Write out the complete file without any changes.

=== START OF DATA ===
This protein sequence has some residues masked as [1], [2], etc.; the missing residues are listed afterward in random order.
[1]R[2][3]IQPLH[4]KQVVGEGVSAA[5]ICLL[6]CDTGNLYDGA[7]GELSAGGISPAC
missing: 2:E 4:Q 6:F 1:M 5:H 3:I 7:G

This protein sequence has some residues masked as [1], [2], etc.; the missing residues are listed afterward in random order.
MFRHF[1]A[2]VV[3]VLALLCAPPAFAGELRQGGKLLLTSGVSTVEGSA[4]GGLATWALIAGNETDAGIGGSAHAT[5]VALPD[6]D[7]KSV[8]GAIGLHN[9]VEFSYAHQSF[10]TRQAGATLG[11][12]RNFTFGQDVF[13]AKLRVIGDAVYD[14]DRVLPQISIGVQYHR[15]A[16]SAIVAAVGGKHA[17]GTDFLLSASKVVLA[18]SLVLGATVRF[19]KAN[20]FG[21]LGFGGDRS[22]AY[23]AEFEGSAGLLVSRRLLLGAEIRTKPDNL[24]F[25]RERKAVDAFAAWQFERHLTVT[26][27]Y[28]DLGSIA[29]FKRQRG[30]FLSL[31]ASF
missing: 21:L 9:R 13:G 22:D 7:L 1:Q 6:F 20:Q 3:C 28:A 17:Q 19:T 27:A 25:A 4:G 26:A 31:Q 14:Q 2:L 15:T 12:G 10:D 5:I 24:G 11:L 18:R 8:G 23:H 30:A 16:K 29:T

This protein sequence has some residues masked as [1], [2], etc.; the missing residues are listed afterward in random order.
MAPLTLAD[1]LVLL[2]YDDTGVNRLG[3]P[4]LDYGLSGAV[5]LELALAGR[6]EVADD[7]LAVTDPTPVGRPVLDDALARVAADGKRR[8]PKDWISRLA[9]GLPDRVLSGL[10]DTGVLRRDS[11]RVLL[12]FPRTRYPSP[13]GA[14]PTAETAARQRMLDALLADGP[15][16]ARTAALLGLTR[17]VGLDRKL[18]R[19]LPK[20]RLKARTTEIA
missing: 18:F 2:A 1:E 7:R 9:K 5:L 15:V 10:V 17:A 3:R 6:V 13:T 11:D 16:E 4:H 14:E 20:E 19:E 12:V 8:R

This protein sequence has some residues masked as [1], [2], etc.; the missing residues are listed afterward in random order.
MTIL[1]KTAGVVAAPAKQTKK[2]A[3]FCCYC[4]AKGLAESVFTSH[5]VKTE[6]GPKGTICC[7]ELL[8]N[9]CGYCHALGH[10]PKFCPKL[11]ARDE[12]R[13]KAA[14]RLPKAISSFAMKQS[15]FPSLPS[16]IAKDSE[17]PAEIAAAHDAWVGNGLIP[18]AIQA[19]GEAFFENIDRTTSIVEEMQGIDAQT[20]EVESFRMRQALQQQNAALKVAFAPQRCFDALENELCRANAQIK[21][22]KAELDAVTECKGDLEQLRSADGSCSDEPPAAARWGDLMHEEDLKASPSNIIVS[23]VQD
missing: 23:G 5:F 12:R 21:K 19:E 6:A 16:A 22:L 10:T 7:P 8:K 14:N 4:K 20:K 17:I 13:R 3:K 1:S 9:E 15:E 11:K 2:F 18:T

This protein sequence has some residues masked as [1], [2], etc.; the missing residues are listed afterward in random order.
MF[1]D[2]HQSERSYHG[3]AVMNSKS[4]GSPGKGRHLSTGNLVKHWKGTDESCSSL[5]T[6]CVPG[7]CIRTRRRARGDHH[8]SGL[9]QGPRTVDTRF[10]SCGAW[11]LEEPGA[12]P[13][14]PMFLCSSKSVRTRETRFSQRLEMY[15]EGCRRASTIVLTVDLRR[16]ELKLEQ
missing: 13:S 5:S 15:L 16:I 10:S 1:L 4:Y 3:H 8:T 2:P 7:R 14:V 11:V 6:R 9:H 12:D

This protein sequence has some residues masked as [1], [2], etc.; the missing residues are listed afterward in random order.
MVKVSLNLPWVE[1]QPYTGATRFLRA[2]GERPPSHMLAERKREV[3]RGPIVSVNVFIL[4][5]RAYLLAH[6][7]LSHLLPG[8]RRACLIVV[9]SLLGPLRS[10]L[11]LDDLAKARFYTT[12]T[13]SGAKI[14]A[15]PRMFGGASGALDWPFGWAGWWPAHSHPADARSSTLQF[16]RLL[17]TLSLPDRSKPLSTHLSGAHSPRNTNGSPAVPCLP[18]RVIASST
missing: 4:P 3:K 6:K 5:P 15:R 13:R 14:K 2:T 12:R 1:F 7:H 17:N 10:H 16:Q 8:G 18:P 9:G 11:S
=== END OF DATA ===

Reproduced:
This protein sequence has some residues masked as [1], [2], etc.; the missing residues are listed afterward in random order.
[1]R[2][3]IQPLH[4]KQVVGEGVSAA[5]ICLL[6]CDTGNLYDGA[7]GELSAGGISPAC
missing: 2:E 4:Q 6:F 1:M 5:H 3:I 7:G

This protein sequence has some residues masked as [1], [2], etc.; the missing residues are listed afterward in random order.
MFRHF[1]A[2]VV[3]VLALLCAPPAFAGELRQGGKLLLTSGVSTVEGSA[4]GGLATWALIAGNETDAGIGGSAHAT[5]VALPD[6]D[7]KSV[8]GAIGLHN[9]VEFSYAHQSF[10]TRQAGATLG[11][12]RNFTFGQDVF[13]AKLRVIGDAVYD[14]DRVLPQISIGVQYHR[15]A[16]SAIVAAVGGKHA[17]GTDFLLSASKVVLA[18]SLVLGATVRF[19]KAN[20]FG[21]LGFGGDRS[22]AY[23]AEFEGSAGLLVSRRLLLGAEIRTKPDNL[24]F[25]RERKAVDAFAAWQFERHLTVT[26][27]Y[28]DLGSIA[29]FKRQRG[30]FLSL[31]ASF
missing: 21:L 9:R 13:G 22:D 7:L 1:Q 6:F 20:Q 3:C 28:A 17:Q 19:T 27:A 25:A 4:G 26:A 31:Q 14:Q 2:L 15:T 12:G 10:D 5:I 24:G 11:L 18:R 8:G 23:H 30:A 16:K 29:T

This protein sequence has some residues masked as [1], [2], etc.; the missing residues are listed afterward in random order.
MAPLTLAD[1]LVLL[2]YDDTGVNRLG[3]P[4]LDYGLSGAV[5]LELALAGR[6]EVADD[7]LAVTDPTPVGRPVLDDALARVAADGKRR[8]PKDWISRLA[9]GLPDRVLSGL[10]DTGVLRRDS[11]RVLL[12]FPRTRYPSP[13]GA[14]PTAETAARQRMLDALLADGP[15][16]ARTAALLGLTR[17]VGLDRKL[18]R[19]LPK[20]RLKARTTEIA
missing: 18:F 2:A 1:E 7:R 9:K 5:L 15:V 10:V 17:A 3:R 6:V 13:T 11:D 16:E 4:H 14:E 20:E 19:E 12:V 8:R

This protein sequence has some residues masked as [1], [2], etc.; the missing residues are listed afterward in random order.
MTIL[1]KTAGVVAAPAKQTKK[2]A[3]FCCYC[4]AKGLAESVFTSH[5]VKTE[6]GPKGTICC[7]ELL[8]N[9]CGYCHALGH[10]PKFCPKL[11]ARDE[12]R[13]KAA[14]RLPKAISSFAMKQS[15]FPSLPS[16]IAKDSE[17]PAEIAAAHDAWVGNGLIP[18]AIQA[19]GEAFFENIDRTTSIVEEMQGIDAQT[20]EVESFRMRQALQQQNAALKVAFAPQRCFDALENELCRANAQIK[21][22]KAELDAVTECKGDLEQLRSADGSCSDEPPAAARWGDLMHEEDLKASPSNIIVS[23]VQD
missing: 23:G 5:F 12:R 21:K 19:E 6:A 16:A 22:L 10:T 7:P 8:K 14:N 4:K 20:K 17:I 13:R 3:K 1:S 9:E 15:E 11:K 2:F 18:T

This protein sequence has some residues masked as [1], [2], etc.; the missing residues are listed afterward in random order.
MF[1]D[2]HQSERSYHG[3]AVMNSKS[4]GSPGKGRHLSTGNLVKHWKGTDESCSSL[5]T[6]CVPG[7]CIRTRRRARGDHH[8]SGL[9]QGPRTVDTRF[10]SCGAW[11]LEEPGA[12]P[13][14]PMFLCSSKSVRTRETRFSQRLEMY[15]EGCRRASTIVLTVDLRR[16]ELKLEQ
missing: 13:S 5:S 15:L 16:I 10:S 1:L 4:Y 3:H 8:T 2:P 7:R 14:V 11:V 6:R 9:H 12:D

This protein sequence has some residues masked as [1], [2], etc.; the missing residues are listed afterward in random order.
MVKVSLNLPWVE[1]QPYTGATRFLRA[2]GERPPSHMLAERKREV[3]RGPIVSVNVFIL[4][5]RAYLLAH[6][7]LSHLLPG[8]RRACLIVV[9]SLLGPLRS[10]L[11]LDDLAKARFYTT[12]T[13]SGAKI[14]A[15]PRMFGGASGALDWPFGWAGWWPAHSHPADARSSTLQF[16]RLL[17]TLSLPDRSKPLSTHLSGAHSPRNTNGSPAVPCLP[18]RVIASST
missing: 4:P 3:K 6:K 5:P 15:R 13:R 14:K 2:T 12:R 1:F 7:H 17:N 10:H 16:Q 8:G 18:P 9:G 11:S